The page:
Puzzle #11: T.C. Wentworth’s Problem

By Muriel Bristol (Transcriber) | March 9, 2019

T.C. Wentworth’s problem – how to construct a square containing 20 square inches: draw a base line 2 inches long. Draw perpendicular 4 inches long at one end of the baseline. Now draw hypotenuse from the above lines. This hypotenuse will be one side of a square containing exactly 20 square inches. The square of the base plus the square of the perpendicular equals the square of the hypotenuse. – Milton Mills, N.H. (Boston Globe, March 13, 1902).

[Answer to Puzzle #11 to follow in the next Puzzle]

Solution to Puzzle #10: J.O. Porter’s Cork Problem

Followers of the Boston Globe’s Puzzle Problem column of long ago answered:

G.W. Monegan, North Chelmsford, says the cork costs 5 cents; so say Frank E. Witherell, Walter L. Colburn, E.G. Hayden, L.N. Lewis, S.O. Keep, Rowley; D.T. Jardine, Cambridge; James A., Newton (Boston Globe, December 25, 1901).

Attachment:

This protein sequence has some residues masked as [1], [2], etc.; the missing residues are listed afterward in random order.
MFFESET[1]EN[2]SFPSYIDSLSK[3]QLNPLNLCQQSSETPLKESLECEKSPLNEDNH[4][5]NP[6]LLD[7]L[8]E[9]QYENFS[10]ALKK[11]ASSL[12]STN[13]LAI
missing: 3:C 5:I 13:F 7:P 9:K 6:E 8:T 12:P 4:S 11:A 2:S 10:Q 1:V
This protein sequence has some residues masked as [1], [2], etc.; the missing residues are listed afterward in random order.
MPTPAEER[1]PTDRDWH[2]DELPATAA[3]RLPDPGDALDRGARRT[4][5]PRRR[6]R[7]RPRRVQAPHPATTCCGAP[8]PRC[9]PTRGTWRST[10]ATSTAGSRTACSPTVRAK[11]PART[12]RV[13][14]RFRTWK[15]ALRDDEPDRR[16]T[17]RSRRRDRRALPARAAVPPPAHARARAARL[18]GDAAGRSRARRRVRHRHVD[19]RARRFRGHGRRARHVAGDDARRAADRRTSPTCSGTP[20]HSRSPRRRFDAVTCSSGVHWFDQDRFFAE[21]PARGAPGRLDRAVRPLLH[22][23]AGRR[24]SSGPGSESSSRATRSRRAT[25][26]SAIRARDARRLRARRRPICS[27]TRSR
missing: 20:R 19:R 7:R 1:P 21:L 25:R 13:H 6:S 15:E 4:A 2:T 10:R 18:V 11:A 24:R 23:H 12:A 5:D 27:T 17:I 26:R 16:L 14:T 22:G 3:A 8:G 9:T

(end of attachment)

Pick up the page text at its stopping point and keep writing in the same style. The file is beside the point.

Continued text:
For those that do not want to simply take their word: $1.10 = $1.00 + 2X; $0.10 = 2X; $0.05 = X.

If the cork is worth 5¢, and the bottle is worth that plus a dollar, then the bottle is worth $1.05. Taken altogether, the total is $1.10.

Author: Muriel Bristol

"Lady drinking tea"

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